Blatant sexism?

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  • Blatant sexism?

    So, I've just noticed that there are literally no lvl 5 workouts with DareGirl™ illustrations. This is a staggering blow to equality. As well as there being just 1 bar workout illustrated with DareGirl™ to overwhelming 29 with DareGuy™. I think he needs to check his privilege here.

    We can also see that strength workouts have a ratio of 1 DareGirl™ illustrated to almost 6 with DareGuy™ while in cardio the rate is 1 to 3, secretly steering women towards cardio and stereotypical gender role in fitness.

    If we take a look at equipment department where the state of affairs even more disastrous - we'll see that out of all workouts that feature pull-ups (30) only 1 (one!) is presented with DareGirl™ as a model. Things are slightly better in regards to dumbbells with a ratio of 10 to 1. And I'm not even talking about programs.

    Something has to be done about it. #GoEquality

    Now, seriously, I just wanted to ask if there are any methodological differences as to the way workouts are constructed? I've read this article and now I'm really curious.
    Last edited by J3ster; March 18th, 2017, 03:57 PM. Reason: dam granma

  • #2
    If you search "female illustrations" (use full site search, the Hive search stinks) you'll find a lot of interesting threads on the topic. This was my favorite response: http://darebee.com/hive/info/41865-w...2372#post42372

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    • #3
      I'm not offended by the way things are portrayed. If you wanna have it your mind that it's sexist, then that's your opinion. However, why not just look at it as gender neutral, or really why let gender bother you at all, because one can do any of the exercises if they desire. Gender portrayal is irrelevant to me. If I'm interested in a workout and can physically do it, then I will!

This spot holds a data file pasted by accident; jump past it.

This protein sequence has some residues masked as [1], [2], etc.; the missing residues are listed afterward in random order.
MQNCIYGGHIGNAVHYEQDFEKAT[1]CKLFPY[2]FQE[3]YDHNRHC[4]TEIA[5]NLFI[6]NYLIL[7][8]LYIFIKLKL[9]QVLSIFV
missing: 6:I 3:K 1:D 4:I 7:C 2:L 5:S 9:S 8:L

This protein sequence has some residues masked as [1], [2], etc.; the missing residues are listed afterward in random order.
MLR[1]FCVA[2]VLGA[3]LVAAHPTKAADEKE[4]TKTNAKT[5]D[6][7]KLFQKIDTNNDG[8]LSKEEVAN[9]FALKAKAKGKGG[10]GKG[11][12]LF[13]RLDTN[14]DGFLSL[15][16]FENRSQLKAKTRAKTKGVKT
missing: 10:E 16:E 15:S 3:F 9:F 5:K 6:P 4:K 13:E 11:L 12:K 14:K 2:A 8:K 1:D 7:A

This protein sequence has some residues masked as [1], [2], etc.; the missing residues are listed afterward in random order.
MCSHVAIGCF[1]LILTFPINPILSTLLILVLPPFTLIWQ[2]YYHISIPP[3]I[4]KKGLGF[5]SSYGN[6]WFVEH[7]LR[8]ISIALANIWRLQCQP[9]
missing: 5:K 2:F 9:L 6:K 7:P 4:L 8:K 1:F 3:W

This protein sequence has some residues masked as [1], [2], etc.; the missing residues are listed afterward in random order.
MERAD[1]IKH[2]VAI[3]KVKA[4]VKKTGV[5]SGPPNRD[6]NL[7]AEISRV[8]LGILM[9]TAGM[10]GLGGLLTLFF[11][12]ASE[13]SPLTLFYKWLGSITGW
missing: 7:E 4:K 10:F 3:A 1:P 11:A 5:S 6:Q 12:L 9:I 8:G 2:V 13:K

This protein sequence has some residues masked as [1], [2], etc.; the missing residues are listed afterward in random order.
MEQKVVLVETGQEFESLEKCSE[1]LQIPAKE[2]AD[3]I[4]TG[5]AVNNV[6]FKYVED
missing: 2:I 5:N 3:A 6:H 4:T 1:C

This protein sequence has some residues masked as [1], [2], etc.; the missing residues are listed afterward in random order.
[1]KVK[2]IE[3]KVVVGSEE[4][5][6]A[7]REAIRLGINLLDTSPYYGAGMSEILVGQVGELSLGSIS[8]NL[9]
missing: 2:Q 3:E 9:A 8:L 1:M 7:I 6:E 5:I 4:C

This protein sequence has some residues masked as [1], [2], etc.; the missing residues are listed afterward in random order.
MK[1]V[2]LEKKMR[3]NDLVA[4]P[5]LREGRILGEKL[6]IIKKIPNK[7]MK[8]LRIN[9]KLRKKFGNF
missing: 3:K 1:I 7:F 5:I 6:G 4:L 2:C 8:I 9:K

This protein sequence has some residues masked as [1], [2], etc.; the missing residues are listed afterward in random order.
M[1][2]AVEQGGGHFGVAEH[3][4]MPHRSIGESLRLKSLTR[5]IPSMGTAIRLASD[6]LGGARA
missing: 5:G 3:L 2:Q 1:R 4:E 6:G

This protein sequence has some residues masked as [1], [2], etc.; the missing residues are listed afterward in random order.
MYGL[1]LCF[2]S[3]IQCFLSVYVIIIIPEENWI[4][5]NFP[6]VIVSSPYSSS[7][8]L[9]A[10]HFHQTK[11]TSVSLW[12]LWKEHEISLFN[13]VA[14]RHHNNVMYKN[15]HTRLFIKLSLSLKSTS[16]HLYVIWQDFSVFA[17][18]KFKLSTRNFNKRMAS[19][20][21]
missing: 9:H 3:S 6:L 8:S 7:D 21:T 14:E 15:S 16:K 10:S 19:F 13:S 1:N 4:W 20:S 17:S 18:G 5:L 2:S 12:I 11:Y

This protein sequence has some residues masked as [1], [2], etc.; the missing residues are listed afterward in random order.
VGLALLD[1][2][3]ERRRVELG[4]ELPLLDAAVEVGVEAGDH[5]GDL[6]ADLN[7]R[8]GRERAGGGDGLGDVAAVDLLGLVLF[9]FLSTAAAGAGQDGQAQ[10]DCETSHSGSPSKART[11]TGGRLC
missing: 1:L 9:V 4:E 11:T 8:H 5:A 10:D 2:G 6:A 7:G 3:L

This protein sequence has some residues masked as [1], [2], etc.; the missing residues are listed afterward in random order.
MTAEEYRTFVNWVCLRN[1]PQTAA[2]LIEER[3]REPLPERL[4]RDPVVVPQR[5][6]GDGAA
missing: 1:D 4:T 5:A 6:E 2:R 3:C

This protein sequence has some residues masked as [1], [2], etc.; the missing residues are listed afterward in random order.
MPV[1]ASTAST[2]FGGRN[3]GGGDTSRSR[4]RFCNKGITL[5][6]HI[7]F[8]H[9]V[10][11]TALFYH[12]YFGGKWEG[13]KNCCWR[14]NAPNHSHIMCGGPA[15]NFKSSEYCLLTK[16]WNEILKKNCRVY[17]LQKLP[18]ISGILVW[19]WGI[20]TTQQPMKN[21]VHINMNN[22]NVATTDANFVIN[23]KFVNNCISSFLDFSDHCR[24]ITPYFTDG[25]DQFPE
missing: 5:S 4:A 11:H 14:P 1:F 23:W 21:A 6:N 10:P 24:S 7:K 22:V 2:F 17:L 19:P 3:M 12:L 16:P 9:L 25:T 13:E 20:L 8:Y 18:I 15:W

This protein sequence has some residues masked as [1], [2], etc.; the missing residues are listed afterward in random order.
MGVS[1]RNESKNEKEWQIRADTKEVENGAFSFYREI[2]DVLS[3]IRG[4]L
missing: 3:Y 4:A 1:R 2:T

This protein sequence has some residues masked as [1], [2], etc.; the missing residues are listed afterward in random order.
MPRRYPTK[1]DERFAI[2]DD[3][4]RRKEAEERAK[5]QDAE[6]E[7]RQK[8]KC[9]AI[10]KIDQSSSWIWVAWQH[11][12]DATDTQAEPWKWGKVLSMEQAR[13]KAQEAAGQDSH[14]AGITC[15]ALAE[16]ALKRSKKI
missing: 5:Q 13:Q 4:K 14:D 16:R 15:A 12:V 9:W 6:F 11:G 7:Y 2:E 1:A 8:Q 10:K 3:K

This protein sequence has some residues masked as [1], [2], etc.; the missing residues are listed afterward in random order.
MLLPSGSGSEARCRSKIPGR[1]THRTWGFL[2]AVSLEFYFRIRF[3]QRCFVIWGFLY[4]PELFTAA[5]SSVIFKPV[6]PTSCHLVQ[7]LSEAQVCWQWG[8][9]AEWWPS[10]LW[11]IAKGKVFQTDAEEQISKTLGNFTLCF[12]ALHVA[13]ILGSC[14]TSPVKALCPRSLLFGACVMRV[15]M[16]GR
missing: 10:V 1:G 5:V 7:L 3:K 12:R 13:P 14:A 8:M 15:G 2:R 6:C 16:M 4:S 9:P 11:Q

There is the Athena's Playbook that has all female portrayal. http://darebee.com/programs/athenas-playbook.html

      Additionally, there are 138 workouts that portray women. Just sayin'......

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      • #4
        I think the DareBee philosophy on this is a clear one and could be called “sexist” from a man's point of view (don't get me wrong, I really think DareBee is near to full on right with this). It is for a woman mostly easier to do a workout portraying a man, but many men feel (at least a bit) odd about doing a workout with pictures of a woman on the sheet.

        From my own experience it took myself to convince myself to do some workouts with female pictures. But now I feel pretty comfortable to do especially some of the lower body workouts, which are pretty nice.

        See this more as a service to the weak gender (a.k.a. us men who have second thoughts on doing some workouts), than as sign for whom those workouts are made.

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        • #5
          Originally posted by skyrim hold guard View Post

          From my own experience it took myself to convince myself to do some workouts with female pictures. But now I feel pretty comfortable to do especially some of the lower body workouts, which are pretty nice.

          See this more as a service to the weak gender (a.k.a. us men who have second thoughts on doing some workouts), than as sign for whom those workouts are made.